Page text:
Repentance – fasting and prayer.

Homily 372 – 10th after Pentecost
Holy Transfiguration Orthodox Church, Ames, Iowa
August 25, 2019
Epistle: (131) 1 Corinthians 4:9-16
Gospel: (72) Matthew 17:14-23

In the Name of the Father, and of the Son, and of the Holy Spirit, One God.

Sometimes, the demons that are in us cannot be simply tossed away. Some require fasting and prayer.

The difficult ones, that is. The ones that go deep, the ones with strong attachments.

Which begs the question – what does fasting and prayer do? How does it work?

We have to start by saying we don’t know, other than God’s grace and by His Will and desire. But we do know bits and pieces.

Fasting teaches us that we do not have to indulge ourselves. It teaches us self-denial. We will practice fasting as long as we are in this body because the practice is never completed.

We can never hope to fully conquer our self-indulgent desires. Fasting, in a small subset of life, teaches us what it means to repent – to change.

When the message of the scripture is “Repent!”, that is what it means. Change from self-focus to focus on God.

In our time, that is a Herculean task. Every single aspect of our life in this society is seemingly self-focused. Seemingly every message we get is about self-satisfaction and self-gratification.

Now, more than ever, the message to all of us is “Repent.” And fasting is an important beginning point for repentance.

Christ also mentions prayer. Throughout the scripture, there are so many references to prayer. For me personally, it is necessary to remind myself what prayer is – what is the purpose? Why are we told to pray?

At first glance, it seems like God is telling us to pray because He seems to need it somehow. But that isn’t true at all. God needs nothing. God is everything.

Appeasing God isn’t the purpose of our prayer.

Prayer is, much like fasting, another way of taking our gaze from ourselves – our desires, our wants, our condition – and placing our attention on God.

Just as we saw last week, with our attention on Christ, and our complete focus on Him, we can come to Him even if it demands walking on something that can’t be walked on.

But when our attention returns to ourselves, and we lose the full attention to Christ, we falter, and we sink.

In prayer, God asks us to focus on Him. On His provision for us, on His care for us, on His love for us. We offer our thanksgiving to God, recognizing again that it is His provision and His love that keeps us alive.

Now – we may wonder about the ability of focus on God to effect change in others. To do so, though, would be to miss the point. We can’t effect change in others – God can, but we can’t.

The purpose of our prayer isn’t to compel God to act – that would be ridiculous. We can’t be arrogant enough to think we can compel God. Yet we try.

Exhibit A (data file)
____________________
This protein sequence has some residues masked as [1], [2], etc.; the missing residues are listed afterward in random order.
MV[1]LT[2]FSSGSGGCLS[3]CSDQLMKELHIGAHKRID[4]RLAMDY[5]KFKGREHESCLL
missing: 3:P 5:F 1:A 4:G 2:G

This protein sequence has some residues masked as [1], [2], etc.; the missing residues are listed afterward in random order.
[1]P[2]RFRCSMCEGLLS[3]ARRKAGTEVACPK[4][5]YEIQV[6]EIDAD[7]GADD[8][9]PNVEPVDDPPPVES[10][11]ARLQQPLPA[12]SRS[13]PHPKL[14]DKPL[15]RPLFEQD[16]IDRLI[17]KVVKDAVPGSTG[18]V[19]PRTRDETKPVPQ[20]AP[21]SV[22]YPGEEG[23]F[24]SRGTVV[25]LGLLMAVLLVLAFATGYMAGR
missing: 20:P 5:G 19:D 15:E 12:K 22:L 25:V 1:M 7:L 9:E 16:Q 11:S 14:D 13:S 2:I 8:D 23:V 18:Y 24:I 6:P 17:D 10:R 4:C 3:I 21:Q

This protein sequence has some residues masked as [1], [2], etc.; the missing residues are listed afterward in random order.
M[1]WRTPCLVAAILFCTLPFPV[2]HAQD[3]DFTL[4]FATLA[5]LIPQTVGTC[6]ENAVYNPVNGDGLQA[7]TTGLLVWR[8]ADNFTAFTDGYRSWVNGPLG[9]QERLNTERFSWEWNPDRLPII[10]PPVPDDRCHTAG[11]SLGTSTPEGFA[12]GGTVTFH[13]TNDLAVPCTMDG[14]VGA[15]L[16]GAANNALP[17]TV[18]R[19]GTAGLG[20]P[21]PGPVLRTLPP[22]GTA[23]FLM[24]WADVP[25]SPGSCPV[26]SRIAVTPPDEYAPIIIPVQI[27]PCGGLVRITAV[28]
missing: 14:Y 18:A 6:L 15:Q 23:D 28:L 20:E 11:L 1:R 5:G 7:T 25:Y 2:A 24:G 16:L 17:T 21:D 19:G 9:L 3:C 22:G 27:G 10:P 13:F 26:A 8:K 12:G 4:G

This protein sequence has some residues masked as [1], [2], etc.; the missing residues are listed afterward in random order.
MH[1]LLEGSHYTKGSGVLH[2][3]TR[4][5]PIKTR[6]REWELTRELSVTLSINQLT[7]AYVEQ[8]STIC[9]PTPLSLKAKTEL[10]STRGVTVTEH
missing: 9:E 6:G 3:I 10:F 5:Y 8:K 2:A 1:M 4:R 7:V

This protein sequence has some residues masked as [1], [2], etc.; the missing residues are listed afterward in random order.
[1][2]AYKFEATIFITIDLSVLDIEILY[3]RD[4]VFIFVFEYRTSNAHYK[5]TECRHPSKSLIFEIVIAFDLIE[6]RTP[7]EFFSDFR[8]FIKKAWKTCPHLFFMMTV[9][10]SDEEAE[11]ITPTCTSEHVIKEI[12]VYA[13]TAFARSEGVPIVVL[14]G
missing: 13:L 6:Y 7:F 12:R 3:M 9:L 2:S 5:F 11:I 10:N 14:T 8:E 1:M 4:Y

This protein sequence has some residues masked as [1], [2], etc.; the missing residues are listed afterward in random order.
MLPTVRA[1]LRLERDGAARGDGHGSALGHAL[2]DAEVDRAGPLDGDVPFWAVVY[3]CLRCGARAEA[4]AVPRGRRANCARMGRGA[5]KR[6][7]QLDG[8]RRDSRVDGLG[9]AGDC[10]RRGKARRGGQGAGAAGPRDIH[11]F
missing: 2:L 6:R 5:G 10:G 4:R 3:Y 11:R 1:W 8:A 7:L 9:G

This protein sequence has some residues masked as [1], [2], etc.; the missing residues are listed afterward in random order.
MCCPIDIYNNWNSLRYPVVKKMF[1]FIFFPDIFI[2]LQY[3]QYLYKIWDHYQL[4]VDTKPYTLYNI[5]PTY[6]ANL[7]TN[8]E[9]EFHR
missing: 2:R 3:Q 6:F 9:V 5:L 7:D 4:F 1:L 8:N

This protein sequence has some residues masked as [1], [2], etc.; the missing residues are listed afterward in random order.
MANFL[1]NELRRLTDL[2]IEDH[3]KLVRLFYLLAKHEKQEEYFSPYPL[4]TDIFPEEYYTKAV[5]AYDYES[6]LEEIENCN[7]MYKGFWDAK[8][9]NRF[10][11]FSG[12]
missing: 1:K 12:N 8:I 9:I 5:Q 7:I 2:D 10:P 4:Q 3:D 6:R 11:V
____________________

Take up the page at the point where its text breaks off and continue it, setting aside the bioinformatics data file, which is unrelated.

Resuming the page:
But what God asks is that in situations of difficulty – when the demons are trying to destroy us, or someone around us – is that we pray, and look at God, who then does something critical to our salvation. Essential to our salvation.

He shows us the infirmity, the demons, the imperfections within ourselves.

After the recent shootings in Dayton, Ohio, a dear friend and priest in our diocese, Fr. Silvu Bunta, was on a podcast talking about the shooting, and our response to it.

His comment, supported by the patristic and monastic witness, was that when we see the evil in others, we have to identify with it by locating the same evil in ourselves. Because that evil does exist within all of us – and it may not even be a matter of degree.

It may manifest differently – we don’t pull a gun and start killing. Perhaps we injure through hurtful words. Perhaps we practice shunning. Perhaps we create a toxic environment in which the object of our scorn cannot pursue salvation, or peace, or even life.

It remains true however that it manifests itself in us. That the battleline between good and evil, as Aleksandr Solzhenitsyn said, runs through the heart of each of us, always.

As for the other, God will deal with it. Perhaps with our assistance, even. Our focus remains on changing ourselves.

For it is only through changing ourselves that we change the world. And only by allowing our focus to be completely on our Lord that we are changed, and that we are used by Him.

We want to always look at the group and say “well, if they don’t change, then my change won’t do any good.” Not so fast, though.

We cannot compel change in someone else, either. God doesn’t compel our change, and God doesn’t expect us to change others.

I think some who preach on the sins of others are missing the very important point. They don’t see the sin, the evil, the death, within themselves.

Looking and focusing on the failures of others, in order to appear better ourselves, is exactly the critique of the Pharisee in the account of the publican and the Pharisee.

Acquire the Holy Spirit, St. Seraphim of Sarov tells us, and thousands around us will be saved.

Understanding the mechanics of this isn’t particularly important. Nor is it particularly difficult. Because when we remove the focus from ourselves and place it squarely and without distraction on God, the world becomes a better place.

In the Name of the Father, and of the Son, and of the Holy Spirit, One God. Glory to Jesus Christ!

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